Will Third-Party Inspections Solve Apple’s Labor Problems?
Under increased public scrutiny for its suppliers’ sometimes-harsh working conditions, Apple announced that it has invited third-party inspectors from the Fair Labor Association (FLA) to conduct a massive audit beginning this week. Yet despite this unprecedented step, labor advocates worry that the inspections will only improve Apple’s image, not alleviate harsh working conditions.
“This is, at best, a decent first step and, at worst, the beginning of a white washing operation,” said Taren Stinebrickner-Kauffman, executive director of the activist group SumOfUs, which delivered a 250,000-signature petition to Apple just last week.
In a press release, Apple said that the FLA will inspect work areas, dormitories, and other facilities at 90 percent of its Chinese suppliers’ factories, beginning with Foxconn’s plants in Shenzhen and Chengdu, the latter of which was the site of a fatal explosion last year. The association also plans to interview thousands of employees about their experiences, before it begins posting the results of its reports on the fairlabor.org website in early March.
No stranger to inspections, Apple has conducted over 500 of its own supplier audits since 2006. Unlike Dell, HP and most other competitors the company issues a full report on its findings each year, including a detailed list of violations and the actions it took to correct them.
Fair Labor Association: Workers’ Advocate or Industry Mouthpiece?
Despite Apple’s transparency in its own reports, labor activists take issue with both the objectivity of the FLA inspectors and the broader notion that third-party factory inspections alone can fix conditions that range from forced labor to unsafe conditions, underage labor, abusive supervisors and 12-hour shifts without bathroom breaks. According to both Stinebrickner-Kauffman and China Labor Watch Founder Li Qiang, the FLA is too close to its corporate members to truly protect the workers.
“The position FLA is taking now is at the company’s perspective, not the worker’s. Most of the time, FLA speaks on behalf of the companies, not the workers,” Li said.
Li advised Apple to talk with groups that represent the workers, rather than just sending inspectors to visit the factories. In a previous interview, he voiced concerns about the integrity of the inspection agencies FLA employs to conduct its audits. He told us that the association sometimes uses Intertek, a company whose inspectors China Labor Watch claims to have caught taking bribes, to do inspections, though there’s no evidence Intertek is involved in the Apple audits. We reached out to the FLA to ask who is conducting its Apple inspections, but didn’t hear back in time for this article.
Though Apple touted the FLA’s intention to interview workers, Stinebrickner-Kauffman said that the association doesn’t always protect their anonymity, conducting the interviews right at the factory where supervisors can see who is saying what. “Inspections can help [resolve workers' problems], but the question is whether FLA inspections can help,” she said. “They have in the past done a better job of white-washing labor abuses than they have of ending them.”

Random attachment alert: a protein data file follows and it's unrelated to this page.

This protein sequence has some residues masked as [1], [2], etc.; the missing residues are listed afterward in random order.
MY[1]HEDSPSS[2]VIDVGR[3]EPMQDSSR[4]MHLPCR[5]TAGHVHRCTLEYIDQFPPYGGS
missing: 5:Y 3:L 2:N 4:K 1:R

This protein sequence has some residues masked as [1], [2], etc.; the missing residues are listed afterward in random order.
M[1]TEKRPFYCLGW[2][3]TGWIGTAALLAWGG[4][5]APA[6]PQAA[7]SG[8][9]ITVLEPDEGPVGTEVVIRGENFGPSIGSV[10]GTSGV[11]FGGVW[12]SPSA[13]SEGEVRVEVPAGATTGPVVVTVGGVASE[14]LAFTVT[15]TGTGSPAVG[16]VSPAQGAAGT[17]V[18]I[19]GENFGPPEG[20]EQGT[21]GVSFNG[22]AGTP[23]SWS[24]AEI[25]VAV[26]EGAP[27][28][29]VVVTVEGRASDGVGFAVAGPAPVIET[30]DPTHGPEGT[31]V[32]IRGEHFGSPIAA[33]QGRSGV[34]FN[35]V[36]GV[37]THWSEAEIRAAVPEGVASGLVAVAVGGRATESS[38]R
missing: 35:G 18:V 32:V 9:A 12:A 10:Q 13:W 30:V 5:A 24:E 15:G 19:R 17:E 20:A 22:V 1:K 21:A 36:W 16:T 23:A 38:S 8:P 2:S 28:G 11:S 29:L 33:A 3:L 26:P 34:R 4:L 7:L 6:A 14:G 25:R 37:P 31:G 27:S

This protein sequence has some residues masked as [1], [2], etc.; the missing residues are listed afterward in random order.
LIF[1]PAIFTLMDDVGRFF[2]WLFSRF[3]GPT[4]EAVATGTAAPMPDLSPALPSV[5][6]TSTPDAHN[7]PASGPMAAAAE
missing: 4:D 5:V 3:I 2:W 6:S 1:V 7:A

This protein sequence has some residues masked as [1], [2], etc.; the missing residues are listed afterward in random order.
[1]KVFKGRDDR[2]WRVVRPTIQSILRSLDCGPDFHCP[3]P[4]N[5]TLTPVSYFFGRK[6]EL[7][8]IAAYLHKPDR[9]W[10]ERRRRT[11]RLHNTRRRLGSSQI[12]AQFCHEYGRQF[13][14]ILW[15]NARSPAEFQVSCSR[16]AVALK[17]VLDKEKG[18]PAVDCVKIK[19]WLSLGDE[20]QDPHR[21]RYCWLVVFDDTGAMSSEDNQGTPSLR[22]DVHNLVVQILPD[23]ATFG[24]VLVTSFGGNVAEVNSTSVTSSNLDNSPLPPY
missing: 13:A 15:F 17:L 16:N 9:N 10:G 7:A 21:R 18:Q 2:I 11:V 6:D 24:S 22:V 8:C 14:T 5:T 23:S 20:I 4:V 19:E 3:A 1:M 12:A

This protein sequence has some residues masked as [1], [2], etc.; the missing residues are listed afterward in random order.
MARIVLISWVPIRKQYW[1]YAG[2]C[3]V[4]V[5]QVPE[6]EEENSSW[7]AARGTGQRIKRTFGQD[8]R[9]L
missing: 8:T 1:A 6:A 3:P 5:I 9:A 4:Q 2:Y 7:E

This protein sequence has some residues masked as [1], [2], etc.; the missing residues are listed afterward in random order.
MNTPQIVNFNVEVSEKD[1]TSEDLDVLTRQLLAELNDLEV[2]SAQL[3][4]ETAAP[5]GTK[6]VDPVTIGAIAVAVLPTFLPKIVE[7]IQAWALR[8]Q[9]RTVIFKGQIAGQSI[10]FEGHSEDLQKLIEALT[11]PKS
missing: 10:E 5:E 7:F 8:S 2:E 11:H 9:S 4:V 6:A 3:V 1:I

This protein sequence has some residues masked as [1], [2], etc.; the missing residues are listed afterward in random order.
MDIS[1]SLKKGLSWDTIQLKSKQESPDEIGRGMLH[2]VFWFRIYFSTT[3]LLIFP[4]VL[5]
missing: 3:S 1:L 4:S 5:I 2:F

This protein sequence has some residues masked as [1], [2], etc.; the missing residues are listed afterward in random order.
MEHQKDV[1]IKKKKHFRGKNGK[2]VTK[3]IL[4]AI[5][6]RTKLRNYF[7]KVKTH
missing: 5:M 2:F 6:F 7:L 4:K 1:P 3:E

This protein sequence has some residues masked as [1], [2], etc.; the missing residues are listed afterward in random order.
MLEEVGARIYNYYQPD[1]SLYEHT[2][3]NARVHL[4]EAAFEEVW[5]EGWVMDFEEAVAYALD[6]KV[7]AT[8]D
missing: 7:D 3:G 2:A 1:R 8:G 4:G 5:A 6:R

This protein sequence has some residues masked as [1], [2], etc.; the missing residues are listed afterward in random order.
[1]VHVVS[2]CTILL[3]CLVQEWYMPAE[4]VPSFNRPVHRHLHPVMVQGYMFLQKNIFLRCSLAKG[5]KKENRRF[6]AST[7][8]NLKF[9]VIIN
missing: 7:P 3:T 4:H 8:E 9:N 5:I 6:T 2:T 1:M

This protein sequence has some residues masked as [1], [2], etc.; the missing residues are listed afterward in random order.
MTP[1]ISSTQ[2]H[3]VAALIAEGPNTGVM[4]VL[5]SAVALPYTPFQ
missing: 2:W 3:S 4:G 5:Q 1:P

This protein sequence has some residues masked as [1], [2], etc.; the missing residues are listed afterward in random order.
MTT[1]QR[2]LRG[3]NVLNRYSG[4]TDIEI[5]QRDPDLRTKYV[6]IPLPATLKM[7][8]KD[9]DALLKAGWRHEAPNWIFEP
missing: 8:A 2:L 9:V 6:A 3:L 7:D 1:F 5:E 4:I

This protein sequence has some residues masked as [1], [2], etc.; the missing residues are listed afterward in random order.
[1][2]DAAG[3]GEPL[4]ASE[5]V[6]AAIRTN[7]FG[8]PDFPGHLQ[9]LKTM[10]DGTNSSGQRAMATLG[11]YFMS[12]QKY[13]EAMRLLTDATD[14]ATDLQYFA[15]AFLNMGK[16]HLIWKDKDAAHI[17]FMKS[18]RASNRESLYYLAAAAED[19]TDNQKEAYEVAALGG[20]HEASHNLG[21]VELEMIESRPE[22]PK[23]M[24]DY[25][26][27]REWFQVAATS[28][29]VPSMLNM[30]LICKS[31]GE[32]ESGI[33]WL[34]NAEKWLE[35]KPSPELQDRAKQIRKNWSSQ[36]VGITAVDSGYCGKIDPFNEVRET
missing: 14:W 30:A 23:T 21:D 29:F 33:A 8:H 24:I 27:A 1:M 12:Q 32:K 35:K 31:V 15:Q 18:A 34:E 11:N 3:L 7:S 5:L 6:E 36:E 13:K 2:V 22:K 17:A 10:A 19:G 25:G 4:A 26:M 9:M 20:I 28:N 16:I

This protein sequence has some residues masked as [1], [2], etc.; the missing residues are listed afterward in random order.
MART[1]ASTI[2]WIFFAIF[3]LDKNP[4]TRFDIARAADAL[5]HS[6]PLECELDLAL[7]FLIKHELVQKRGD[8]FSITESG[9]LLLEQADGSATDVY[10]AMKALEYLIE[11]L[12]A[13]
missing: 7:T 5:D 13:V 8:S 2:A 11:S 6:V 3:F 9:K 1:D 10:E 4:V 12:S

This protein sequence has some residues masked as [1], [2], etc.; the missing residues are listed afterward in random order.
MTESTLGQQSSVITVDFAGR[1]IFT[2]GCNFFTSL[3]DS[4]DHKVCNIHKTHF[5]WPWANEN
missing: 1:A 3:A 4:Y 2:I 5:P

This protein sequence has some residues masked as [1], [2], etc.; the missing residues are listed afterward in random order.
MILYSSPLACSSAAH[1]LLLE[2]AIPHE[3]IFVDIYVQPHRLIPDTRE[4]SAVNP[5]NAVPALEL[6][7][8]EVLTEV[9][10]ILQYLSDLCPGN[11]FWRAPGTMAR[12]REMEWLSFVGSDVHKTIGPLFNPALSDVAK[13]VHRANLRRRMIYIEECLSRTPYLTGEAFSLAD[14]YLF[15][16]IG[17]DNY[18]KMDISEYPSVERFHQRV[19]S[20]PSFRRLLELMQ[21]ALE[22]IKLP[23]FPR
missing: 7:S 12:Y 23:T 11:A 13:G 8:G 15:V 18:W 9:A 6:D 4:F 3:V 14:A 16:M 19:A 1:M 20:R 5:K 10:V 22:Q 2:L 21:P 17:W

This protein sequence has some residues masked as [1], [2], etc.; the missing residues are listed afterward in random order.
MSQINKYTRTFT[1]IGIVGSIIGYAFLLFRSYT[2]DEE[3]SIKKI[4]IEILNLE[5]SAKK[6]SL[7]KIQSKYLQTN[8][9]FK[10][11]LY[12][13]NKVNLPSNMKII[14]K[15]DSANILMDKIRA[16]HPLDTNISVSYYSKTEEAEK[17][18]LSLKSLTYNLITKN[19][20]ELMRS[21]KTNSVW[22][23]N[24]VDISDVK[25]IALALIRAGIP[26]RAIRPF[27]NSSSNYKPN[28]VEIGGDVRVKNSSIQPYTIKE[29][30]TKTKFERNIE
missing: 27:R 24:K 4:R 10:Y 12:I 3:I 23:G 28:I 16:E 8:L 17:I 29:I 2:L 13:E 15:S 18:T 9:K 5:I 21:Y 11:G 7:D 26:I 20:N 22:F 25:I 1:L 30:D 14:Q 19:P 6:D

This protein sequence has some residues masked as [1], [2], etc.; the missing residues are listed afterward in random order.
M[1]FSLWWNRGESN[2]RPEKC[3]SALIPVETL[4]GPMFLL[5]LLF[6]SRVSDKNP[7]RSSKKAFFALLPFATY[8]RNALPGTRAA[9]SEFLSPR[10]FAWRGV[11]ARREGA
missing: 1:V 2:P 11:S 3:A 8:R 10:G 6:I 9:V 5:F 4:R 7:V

Do Inspections Help?
Having the FLA visit factories and catalog abuses could be a step forward for transparency, but can inspections really help improve working conditions? Apple clearly thinks so, as the company proudly lists the ways it resolved each conduct violation it found in its annual report. For example, in 2011, the company says it found 58 facilities where workers were not using appropriate personal protective equipment and required them to train their workers to use protective gear and hold managers responsible for its use. Apple doesn’t go so far as to say which 58 facilities they were and whether they have been reinspected since, but the FLA audits are designed to double-check all of the supplier’s progress.
The activists we spoke to don’t agree that more audits are the answer. Li even posited that such inspections are designed to shift responsibility onto suppliers like Foxconn and away from a world-renowned brand.
“What Apple should do now is to take action to solve the problems and improve the labor conditions in their supplier factories, not to conduct inspections and put the factories into the media and public’s attention,” Li said. “It is Apple, not the factories who should take the main responsibility.”
While suppliers run the factories and employ the workers, critics feel that Apple’s continued efforts to lower costs and increase production encourage the suppliers to cut corners when it comes to worker safety and human rights. They also believe Apple can set an example for other vendors, because it is the most successful beneficiary of low-cost Chinese labor. However, to do so, they say the Cupertino company will have to pony up a bit more cash.
“It’s hard to imagine FLA will come back and say that ‘what you really need to do is pay this company lot more money.’” Stinebrickner-Kauffman said. “That is really at the crux of a lot of these issues and Apple has to address that. It’s just gonna have to pay a little bit more to its suppliers to make sure that they have the margins to be able to create safe working conditions.”
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